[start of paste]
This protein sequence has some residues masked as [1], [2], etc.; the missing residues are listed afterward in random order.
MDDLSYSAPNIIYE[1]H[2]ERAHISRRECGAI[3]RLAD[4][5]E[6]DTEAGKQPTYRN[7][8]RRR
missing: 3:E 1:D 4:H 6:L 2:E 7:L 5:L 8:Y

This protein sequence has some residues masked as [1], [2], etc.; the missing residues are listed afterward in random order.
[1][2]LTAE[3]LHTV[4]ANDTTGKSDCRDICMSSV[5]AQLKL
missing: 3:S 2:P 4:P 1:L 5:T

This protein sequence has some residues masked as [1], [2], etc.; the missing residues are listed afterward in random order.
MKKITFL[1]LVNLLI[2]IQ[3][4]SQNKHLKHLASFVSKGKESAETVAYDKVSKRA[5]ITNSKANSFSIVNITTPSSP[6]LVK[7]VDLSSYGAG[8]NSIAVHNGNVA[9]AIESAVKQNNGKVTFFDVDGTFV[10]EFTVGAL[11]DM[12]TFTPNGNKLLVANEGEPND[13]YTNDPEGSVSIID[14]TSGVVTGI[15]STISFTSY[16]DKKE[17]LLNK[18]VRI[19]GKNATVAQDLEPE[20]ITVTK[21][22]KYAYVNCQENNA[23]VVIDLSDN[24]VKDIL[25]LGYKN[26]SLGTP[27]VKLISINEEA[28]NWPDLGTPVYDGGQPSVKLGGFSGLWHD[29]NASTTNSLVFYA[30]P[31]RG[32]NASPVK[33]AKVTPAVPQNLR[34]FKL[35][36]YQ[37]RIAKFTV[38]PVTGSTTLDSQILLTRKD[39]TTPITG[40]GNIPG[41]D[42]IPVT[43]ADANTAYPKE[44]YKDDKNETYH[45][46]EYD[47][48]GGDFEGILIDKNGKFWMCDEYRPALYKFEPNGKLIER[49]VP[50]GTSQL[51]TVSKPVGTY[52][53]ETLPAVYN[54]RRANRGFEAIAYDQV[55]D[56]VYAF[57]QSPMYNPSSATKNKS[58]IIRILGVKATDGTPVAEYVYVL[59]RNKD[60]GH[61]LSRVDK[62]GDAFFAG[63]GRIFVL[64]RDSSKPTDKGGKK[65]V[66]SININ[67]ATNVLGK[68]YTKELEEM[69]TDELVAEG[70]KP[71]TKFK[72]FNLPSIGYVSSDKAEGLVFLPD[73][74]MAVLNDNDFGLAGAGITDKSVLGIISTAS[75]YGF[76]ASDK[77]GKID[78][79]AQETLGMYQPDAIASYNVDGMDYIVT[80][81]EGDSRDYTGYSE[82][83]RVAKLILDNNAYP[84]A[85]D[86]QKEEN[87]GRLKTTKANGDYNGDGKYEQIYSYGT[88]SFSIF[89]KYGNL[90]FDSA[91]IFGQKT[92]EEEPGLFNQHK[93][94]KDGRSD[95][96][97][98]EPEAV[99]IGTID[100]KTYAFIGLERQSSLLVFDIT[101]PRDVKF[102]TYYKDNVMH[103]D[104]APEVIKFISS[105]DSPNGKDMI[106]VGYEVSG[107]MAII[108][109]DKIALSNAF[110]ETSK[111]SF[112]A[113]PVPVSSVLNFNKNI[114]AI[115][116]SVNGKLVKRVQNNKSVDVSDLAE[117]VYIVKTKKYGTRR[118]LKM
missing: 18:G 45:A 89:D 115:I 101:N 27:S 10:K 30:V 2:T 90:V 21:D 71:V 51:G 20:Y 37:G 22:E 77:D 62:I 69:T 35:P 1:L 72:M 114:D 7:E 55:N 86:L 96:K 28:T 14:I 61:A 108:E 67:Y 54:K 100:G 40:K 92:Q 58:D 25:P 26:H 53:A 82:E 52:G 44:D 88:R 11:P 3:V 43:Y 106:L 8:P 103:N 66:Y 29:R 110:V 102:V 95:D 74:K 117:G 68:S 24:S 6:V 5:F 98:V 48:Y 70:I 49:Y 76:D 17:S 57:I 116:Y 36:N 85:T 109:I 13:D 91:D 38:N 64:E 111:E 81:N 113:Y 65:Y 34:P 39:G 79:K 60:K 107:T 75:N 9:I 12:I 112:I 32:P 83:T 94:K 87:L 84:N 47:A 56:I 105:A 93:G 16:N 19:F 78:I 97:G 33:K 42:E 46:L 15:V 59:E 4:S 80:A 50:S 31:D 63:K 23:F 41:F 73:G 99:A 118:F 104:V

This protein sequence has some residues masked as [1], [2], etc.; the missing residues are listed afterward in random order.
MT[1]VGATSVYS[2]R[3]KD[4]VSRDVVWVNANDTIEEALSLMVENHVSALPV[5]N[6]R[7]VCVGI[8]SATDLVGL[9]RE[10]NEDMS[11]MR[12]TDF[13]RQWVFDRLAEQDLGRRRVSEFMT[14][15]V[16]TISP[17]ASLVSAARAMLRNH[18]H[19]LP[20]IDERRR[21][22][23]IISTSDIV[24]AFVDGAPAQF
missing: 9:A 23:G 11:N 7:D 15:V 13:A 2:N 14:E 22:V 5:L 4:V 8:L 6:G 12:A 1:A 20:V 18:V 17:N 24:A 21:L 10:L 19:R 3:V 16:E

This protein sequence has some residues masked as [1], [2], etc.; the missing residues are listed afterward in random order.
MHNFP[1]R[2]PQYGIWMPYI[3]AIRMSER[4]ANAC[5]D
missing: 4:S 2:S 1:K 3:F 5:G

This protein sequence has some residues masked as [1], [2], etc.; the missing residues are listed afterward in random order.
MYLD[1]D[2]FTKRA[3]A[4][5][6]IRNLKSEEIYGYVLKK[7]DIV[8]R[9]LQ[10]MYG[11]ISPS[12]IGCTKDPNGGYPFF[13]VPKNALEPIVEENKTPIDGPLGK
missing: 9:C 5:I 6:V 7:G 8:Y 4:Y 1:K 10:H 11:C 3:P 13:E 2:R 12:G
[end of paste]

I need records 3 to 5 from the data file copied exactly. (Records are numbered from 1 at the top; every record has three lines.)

This protein sequence has some residues masked as [1], [2], etc.; the missing residues are listed afterward in random order.
MKKITFL[1]LVNLLI[2]IQ[3][4]SQNKHLKHLASFVSKGKESAETVAYDKVSKRA[5]ITNSKANSFSIVNITTPSSP[6]LVK[7]VDLSSYGAG[8]NSIAVHNGNVA[9]AIESAVKQNNGKVTFFDVDGTFV[10]EFTVGAL[11]DM[12]TFTPNGNKLLVANEGEPND[13]YTNDPEGSVSIID[14]TSGVVTGI[15]STISFTSY[16]DKKE[17]LLNK[18]VRI[19]GKNATVAQDLEPE[20]ITVTK[21][22]KYAYVNCQENNA[23]VVIDLSDN[24]VKDIL[25]LGYKN[26]SLGTP[27]VKLISINEEA[28]NWPDLGTPVYDGGQPSVKLGGFSGLWHD[29]NASTTNSLVFYA[30]P[31]RG[32]NASPVK[33]AKVTPAVPQNLR[34]FKL[35][36]YQ[37]RIAKFTV[38]PVTGSTTLDSQILLTRKD[39]TTPITG[40]GNIPG[41]D[42]IPVT[43]ADANTAYPKE[44]YKDDKNETYH[45][46]EYD[47][48]GGDFEGILIDKNGKFWMCDEYRPALYKFEPNGKLIER[49]VP[50]GTSQL[51]TVSKPVGTY[52][53]ETLPAVYN[54]RRANRGFEAIAYDQV[55]D[56]VYAF[57]QSPMYNPSSATKNKS[58]IIRILGVKATDGTPVAEYVYVL[59]RNKD[60]GH[61]LSRVDK[62]GDAFFAG[63]GRIFVL[64]RDSSKPTDKGGKK[65]V[66]SININ[67]ATNVLGK[68]YTKELEEM[69]TDELVAEG[70]KP[71]TKFK[72]FNLPSIGYVSSDKAEGLVFLPD[73][74]MAVLNDNDFGLAGAGITDKSVLGIISTAS[75]YGF[76]ASDK[77]GKID[78][79]AQETLGMYQPDAIASYNVDGMDYIVT[80][81]EGDSRDYTGYSE[82][83]RVAKLILDNNAYP[84]A[85]D[86]QKEEN[87]GRLKTTKANGDYNGDGKYEQIYSYGT[88]SFSIF[89]KYGNL[90]FDSA[91]IFGQKT[92]EEEPGLFNQHK[93][94]KDGRSD[95][96][97][98]EPEAV[99]IGTID[100]KTYAFIGLERQSSLLVFDIT[101]PRDVKF[102]TYYKDNVMH[103]D[104]APEVIKFISS[105]DSPNGKDMI[106]VGYEVSG[107]MAII[108][109]DKIALSNAF[110]ETSK[111]SF[112]A[113]PVPVSSVLNFNKNI[114]AI[115][116]SVNGKLVKRVQNNKSVDVSDLAE[117]VYIVKTKKYGTRR[118]LKM
missing: 18:G 45:A 89:D 115:I 101:N 27:S 10:K 30:V 2:T 90:V 21:D 71:V 51:G 20:Y 37:G 22:E 77:D 62:I 69:T 35:P 1:L 72:M 114:D 7:E 55:N 86:L 96:K 28:T 14:I 61:A 108:E 67:Y 54:K 100:G 40:K 92:Q 58:D 25:P 26:H 53:A 82:E 52:G 44:D 88:R 11:P 3:V 43:Y 106:L 8:P 103:N 66:Y 29:R 110:V 102:V 95:D 74:K 117:G 68:S 24:S 6:V 5:F 98:V 48:Y 70:I 49:Y 76:D 17:S 57:I 116:Y 36:N 85:T 109:I 13:D 91:D 38:N 64:E 111:E 81:N 113:Y 65:Y 34:P 39:G 79:K 60:K 107:T 75:N 9:I 12:I 112:I 32:P 83:T 94:K 87:L 84:N 47:A 56:I 105:A 93:G 16:N 19:F 78:I 97:G 33:K 42:E 46:L 15:V 59:E 4:S 80:A 50:S 31:D 63:K 23:F 41:F 73:G 99:A 118:F 104:V

This protein sequence has some residues masked as [1], [2], etc.; the missing residues are listed afterward in random order.
MT[1]VGATSVYS[2]R[3]KD[4]VSRDVVWVNANDTIEEALSLMVENHVSALPV[5]N[6]R[7]VCVGI[8]SATDLVGL[9]RE[10]NEDMS[11]MR[12]TDF[13]RQWVFDRLAEQDLGRRRVSEFMT[14][15]V[16]TISP[17]ASLVSAARAMLRNH[18]H[19]LP[20]IDERRR[21][22][23]IISTSDIV[24]AFVDGAPAQF
missing: 9:A 23:G 11:N 7:D 15:V 13:A 2:N 14:E 22:V 5:L 4:V 8:L 6:G 12:A 1:A 20:V 18:V 17:N 24:A 21:L 10:L 19:R 3:V 16:E

This protein sequence has some residues masked as [1], [2], etc.; the missing residues are listed afterward in random order.
MHNFP[1]R[2]PQYGIWMPYI[3]AIRMSER[4]ANAC[5]D
missing: 4:S 2:S 1:K 3:F 5:G